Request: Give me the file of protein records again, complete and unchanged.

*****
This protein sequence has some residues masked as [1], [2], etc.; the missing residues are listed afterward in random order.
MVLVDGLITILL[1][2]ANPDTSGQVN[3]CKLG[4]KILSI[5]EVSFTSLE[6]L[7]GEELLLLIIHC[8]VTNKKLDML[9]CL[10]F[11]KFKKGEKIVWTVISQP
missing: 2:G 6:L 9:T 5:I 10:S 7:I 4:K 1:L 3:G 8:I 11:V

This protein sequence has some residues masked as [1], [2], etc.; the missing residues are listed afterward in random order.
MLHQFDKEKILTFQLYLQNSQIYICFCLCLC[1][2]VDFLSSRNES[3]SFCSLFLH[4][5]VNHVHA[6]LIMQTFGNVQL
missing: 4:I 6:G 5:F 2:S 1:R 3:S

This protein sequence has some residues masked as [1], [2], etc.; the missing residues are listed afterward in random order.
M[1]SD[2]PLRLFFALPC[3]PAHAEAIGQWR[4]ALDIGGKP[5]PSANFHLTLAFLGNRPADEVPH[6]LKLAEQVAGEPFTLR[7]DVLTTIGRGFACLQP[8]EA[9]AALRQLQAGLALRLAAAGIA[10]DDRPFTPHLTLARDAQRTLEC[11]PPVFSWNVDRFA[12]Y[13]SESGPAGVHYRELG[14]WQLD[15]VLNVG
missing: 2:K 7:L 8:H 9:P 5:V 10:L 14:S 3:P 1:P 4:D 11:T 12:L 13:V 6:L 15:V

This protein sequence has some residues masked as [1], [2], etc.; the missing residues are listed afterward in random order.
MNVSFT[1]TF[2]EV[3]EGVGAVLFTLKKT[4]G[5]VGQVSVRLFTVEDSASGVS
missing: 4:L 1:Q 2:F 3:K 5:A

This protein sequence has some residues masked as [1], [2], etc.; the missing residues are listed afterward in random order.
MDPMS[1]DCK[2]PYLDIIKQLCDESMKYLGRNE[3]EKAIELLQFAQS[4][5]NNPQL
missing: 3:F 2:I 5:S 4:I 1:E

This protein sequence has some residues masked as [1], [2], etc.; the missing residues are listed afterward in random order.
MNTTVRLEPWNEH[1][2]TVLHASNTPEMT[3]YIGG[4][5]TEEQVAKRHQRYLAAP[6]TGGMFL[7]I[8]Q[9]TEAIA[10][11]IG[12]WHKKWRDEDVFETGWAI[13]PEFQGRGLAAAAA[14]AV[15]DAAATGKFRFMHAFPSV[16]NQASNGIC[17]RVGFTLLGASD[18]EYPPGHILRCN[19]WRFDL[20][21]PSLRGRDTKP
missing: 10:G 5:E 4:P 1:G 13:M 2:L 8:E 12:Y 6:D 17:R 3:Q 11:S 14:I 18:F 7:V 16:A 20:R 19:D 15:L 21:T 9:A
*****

This protein sequence has some residues masked as [1], [2], etc.; the missing residues are listed afterward in random order.
MVLVDGLITILL[1][2]ANPDTSGQVN[3]CKLG[4]KILSI[5]EVSFTSLE[6]L[7]GEELLLLIIHC[8]VTNKKLDML[9]CL[10]F[11]KFKKGEKIVWTVISQP
missing: 2:G 6:L 9:T 5:I 10:S 7:I 4:K 1:L 3:G 8:I 11:V

This protein sequence has some residues masked as [1], [2], etc.; the missing residues are listed afterward in random order.
MLHQFDKEKILTFQLYLQNSQIYICFCLCLC[1][2]VDFLSSRNES[3]SFCSLFLH[4][5]VNHVHA[6]LIMQTFGNVQL
missing: 4:I 6:G 5:F 2:S 1:R 3:S

This protein sequence has some residues masked as [1], [2], etc.; the missing residues are listed afterward in random order.
M[1]SD[2]PLRLFFALPC[3]PAHAEAIGQWR[4]ALDIGGKP[5]PSANFHLTLAFLGNRPADEVPH[6]LKLAEQVAGEPFTLR[7]DVLTTIGRGFACLQP[8]EA[9]AALRQLQAGLALRLAAAGIA[10]DDRPFTPHLTLARDAQRTLEC[11]PPVFSWNVDRFA[12]Y[13]SESGPAGVHYRELG[14]WQLD[15]VLNVG
missing: 2:K 7:L 8:H 9:P 5:V 10:L 14:S 3:P 1:P 4:D 11:T 12:L 13:V 6:L 15:V

This protein sequence has some residues masked as [1], [2], etc.; the missing residues are listed afterward in random order.
MNVSFT[1]TF[2]EV[3]EGVGAVLFTLKKT[4]G[5]VGQVSVRLFTVEDSASGVS
missing: 4:L 1:Q 2:F 3:K 5:A

This protein sequence has some residues masked as [1], [2], etc.; the missing residues are listed afterward in random order.
MDPMS[1]DCK[2]PYLDIIKQLCDESMKYLGRNE[3]EKAIELLQFAQS[4][5]NNPQL
missing: 3:F 2:I 5:S 4:I 1:E

This protein sequence has some residues masked as [1], [2], etc.; the missing residues are listed afterward in random order.
MNTTVRLEPWNEH[1][2]TVLHASNTPEMT[3]YIGG[4][5]TEEQVAKRHQRYLAAP[6]TGGMFL[7]I[8]Q[9]TEAIA[10][11]IG[12]WHKKWRDEDVFETGWAI[13]PEFQGRGLAAAAA[14]AV[15]DAAATGKFRFMHAFPSV[16]NQASNGIC[17]RVGFTLLGASD[18]EYPPGHILRCN[19]WRFDL[20][21]PSLRGRDTKP
missing: 10:G 5:E 4:P 1:G 13:M 2:L 8:E 12:Y 6:D 17:R 3:Q 11:S 14:I 18:F 7:V 16:A 20:R 19:D 15:L 21:T 9:A